Inclusive of retail, experience, food, service and especially hybrids and non-traditional business models
Exemplifies the original program criteria: incredible design, regular activation, exceptional offerings
Selden Market will be operated by the Downtown Norfolk Council, and the call for entry is available now through July 13. In addition to incubator storefronts, DNC will offer a few mentor spaces to help with tenant education and traffic generation. Kiosk rentals will allow businesses to test concepts by the day or week. Construction will begin on connectors to The Main and Slover Library this summer, and a fall launch is anticipated.
Vibrant Spaces started in 2015. The first phase attracted 86 applicants for six spaces in seven weeks. Three businesses opened in Downtown: Prince Ink at 433 Granby, Lamia’s Crepes at 401 Granby Street and Muddy Paws Downtown at 400 Granby Street. Eight additional grants were awarded to existing businesses including Brick Anchor Brew-House, Work | Release, Leone’s and Hurrah Players. Additional vacancies have been filled through connections with Vibrant Spaces including Pinot’s Palette (Ghent); Town Center Cold Pressed (Ghent); Jollity & Co. (Ghent; Pacers (35th Street); Bearded Bird Brewing (NEON); Corks & Caps (Downtown); Bonchon (Downtown) and The Rustic Tart (Downtown).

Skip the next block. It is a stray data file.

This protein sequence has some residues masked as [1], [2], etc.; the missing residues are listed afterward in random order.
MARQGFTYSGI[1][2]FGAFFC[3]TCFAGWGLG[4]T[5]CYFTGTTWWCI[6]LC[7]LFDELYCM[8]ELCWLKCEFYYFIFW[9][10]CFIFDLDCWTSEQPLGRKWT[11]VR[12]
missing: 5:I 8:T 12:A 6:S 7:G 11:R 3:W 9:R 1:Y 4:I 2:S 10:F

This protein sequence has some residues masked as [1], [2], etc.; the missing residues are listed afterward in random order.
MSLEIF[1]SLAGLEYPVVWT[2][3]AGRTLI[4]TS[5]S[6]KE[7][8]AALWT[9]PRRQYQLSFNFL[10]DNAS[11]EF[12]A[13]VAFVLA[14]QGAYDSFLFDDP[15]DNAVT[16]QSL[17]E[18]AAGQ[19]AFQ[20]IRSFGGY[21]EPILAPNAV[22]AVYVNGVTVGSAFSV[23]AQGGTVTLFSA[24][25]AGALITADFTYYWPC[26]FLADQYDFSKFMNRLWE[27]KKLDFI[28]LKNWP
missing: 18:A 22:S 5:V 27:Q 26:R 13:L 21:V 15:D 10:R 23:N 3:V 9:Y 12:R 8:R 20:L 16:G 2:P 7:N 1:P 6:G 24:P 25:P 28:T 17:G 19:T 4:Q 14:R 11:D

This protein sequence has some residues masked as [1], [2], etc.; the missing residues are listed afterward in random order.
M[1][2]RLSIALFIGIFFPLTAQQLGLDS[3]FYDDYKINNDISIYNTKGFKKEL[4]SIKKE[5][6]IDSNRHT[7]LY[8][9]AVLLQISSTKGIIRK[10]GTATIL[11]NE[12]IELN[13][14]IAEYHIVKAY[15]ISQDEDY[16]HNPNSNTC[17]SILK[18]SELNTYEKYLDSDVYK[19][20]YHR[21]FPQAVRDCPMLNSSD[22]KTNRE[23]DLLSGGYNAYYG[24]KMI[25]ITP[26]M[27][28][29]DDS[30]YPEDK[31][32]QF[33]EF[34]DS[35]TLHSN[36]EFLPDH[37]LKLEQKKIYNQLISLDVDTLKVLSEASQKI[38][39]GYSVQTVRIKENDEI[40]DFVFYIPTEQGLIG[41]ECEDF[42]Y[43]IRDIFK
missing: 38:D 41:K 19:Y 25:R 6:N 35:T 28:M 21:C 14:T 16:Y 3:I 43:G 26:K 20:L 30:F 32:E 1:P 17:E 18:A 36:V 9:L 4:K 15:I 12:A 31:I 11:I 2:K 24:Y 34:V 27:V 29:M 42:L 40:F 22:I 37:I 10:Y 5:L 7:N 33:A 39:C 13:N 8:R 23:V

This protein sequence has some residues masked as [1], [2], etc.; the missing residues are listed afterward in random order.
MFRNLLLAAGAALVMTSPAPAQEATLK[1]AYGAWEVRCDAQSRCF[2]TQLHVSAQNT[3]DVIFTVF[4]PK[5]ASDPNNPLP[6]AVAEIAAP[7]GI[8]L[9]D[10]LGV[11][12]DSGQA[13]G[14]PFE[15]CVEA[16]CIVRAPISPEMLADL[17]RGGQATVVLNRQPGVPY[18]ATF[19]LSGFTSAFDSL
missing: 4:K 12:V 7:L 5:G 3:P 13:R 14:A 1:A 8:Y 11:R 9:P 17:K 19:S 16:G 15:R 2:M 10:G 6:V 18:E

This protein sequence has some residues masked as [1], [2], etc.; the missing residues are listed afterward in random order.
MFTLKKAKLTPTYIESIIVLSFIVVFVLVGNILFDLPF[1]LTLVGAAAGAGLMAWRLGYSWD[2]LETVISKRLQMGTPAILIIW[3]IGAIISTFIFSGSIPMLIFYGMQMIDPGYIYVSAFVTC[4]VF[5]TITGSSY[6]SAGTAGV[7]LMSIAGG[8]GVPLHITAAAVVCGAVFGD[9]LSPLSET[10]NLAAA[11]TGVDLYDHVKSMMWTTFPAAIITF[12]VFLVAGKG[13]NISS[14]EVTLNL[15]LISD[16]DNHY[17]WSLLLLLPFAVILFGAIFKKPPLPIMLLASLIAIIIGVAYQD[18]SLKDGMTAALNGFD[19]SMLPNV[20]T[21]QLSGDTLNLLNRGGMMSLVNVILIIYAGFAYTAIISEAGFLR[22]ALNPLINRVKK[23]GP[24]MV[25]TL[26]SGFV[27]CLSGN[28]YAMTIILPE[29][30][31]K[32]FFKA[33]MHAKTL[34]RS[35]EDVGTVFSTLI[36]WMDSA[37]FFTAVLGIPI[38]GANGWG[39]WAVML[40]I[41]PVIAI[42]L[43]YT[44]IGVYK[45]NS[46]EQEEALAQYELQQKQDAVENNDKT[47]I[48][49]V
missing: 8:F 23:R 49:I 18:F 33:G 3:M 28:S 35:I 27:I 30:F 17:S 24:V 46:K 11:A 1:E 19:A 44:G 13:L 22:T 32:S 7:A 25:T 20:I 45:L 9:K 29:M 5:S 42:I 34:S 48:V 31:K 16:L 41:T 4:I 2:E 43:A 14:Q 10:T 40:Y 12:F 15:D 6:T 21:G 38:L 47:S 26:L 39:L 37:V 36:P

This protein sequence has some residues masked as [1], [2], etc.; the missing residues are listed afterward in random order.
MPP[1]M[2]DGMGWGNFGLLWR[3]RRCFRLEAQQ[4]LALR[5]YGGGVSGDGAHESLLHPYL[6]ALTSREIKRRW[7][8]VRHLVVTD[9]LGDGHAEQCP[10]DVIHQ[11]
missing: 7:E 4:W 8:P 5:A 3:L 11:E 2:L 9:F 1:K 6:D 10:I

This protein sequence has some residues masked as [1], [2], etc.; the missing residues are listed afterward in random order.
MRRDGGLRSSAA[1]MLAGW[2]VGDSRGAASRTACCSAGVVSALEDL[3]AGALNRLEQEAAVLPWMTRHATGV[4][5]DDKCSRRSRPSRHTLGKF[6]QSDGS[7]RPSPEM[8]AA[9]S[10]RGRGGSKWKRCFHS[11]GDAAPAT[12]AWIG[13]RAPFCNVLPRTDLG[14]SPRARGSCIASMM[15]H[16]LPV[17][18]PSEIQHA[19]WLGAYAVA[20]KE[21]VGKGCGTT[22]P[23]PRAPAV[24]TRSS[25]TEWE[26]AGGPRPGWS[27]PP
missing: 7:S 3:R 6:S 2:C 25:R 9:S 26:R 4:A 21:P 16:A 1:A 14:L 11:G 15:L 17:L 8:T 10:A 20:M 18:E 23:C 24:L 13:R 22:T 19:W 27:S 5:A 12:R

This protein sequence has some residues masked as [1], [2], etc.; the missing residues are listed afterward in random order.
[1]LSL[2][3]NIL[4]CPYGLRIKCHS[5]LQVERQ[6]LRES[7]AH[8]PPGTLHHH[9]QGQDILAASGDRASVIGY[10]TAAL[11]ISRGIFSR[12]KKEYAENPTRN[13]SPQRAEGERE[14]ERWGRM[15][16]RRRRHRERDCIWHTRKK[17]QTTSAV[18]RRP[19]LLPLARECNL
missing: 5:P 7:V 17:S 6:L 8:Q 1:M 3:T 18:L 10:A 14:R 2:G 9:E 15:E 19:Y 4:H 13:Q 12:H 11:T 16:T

Downtown Norfolk Council (DNC) is a private, not-for-profit membership organization comprised of businesses and individuals working toward a dynamic, attractive and prosperous Downtown. DNC also manages the Downtown Norfolk Improvement District, a 48-block special services district with enhanced services that keep Downtown friendly, safe and spotless. Connect with Downtown Norfolk on Twitter, Facebook and Instagram or visit DowntownNorfolk.org.